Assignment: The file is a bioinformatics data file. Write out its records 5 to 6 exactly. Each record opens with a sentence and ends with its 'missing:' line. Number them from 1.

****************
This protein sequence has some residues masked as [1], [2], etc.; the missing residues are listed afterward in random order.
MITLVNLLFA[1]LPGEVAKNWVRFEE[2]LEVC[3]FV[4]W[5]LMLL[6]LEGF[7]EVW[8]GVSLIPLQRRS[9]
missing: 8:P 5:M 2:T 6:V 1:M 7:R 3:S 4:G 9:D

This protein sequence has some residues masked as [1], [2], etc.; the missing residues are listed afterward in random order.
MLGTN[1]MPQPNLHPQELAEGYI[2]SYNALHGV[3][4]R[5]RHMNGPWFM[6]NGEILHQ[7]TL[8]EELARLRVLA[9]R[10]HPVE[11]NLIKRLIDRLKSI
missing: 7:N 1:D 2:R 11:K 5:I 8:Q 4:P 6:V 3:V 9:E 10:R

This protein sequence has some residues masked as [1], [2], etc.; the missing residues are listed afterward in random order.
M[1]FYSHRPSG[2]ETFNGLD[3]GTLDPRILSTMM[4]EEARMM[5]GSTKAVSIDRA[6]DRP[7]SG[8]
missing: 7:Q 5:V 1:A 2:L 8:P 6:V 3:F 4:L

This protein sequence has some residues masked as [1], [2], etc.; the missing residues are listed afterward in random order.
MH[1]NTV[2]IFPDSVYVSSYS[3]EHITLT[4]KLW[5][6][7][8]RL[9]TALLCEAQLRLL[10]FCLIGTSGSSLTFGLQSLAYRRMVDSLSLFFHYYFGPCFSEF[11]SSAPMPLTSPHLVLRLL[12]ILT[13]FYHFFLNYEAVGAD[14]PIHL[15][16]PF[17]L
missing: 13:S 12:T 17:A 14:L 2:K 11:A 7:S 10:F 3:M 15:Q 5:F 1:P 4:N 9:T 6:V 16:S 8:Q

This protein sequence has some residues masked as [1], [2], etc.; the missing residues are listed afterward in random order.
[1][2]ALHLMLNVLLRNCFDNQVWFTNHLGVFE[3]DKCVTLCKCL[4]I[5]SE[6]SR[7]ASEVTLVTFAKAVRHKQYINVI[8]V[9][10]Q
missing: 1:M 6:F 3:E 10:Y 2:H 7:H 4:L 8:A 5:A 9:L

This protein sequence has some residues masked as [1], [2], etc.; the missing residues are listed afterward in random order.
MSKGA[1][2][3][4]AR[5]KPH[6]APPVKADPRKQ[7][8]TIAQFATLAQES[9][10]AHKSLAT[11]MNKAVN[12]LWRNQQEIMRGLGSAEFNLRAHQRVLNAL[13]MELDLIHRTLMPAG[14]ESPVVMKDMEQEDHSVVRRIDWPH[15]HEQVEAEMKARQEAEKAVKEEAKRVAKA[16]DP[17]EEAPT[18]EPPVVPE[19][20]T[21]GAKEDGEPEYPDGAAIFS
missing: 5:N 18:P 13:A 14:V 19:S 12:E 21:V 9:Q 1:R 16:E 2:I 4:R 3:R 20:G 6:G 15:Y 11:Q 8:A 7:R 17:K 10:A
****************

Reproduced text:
This protein sequence has some residues masked as [1], [2], etc.; the missing residues are listed afterward in random order.
[1][2]ALHLMLNVLLRNCFDNQVWFTNHLGVFE[3]DKCVTLCKCL[4]I[5]SE[6]SR[7]ASEVTLVTFAKAVRHKQYINVI[8]V[9][10]Q
missing: 1:M 6:F 3:E 10:Y 2:H 7:H 4:L 8:A 5:A 9:L

This protein sequence has some residues masked as [1], [2], etc.; the missing residues are listed afterward in random order.
MSKGA[1][2][3][4]AR[5]KPH[6]APPVKADPRKQ[7][8]TIAQFATLAQES[9][10]AHKSLAT[11]MNKAVN[12]LWRNQQEIMRGLGSAEFNLRAHQRVLNAL[13]MELDLIHRTLMPAG[14]ESPVVMKDMEQEDHSVVRRIDWPH[15]HEQVEAEMKARQEAEKAVKEEAKRVAKA[16]DP[17]EEAPT[18]EPPVVPE[19][20]T[21]GAKEDGEPEYPDGAAIFS
missing: 5:N 18:P 13:A 14:V 19:S 12:E 21:V 9:Q 1:R 16:E 2:I 4:R 3:R 20:G 6:G 15:Y 11:Q 8:A 7:R 17:K 10:A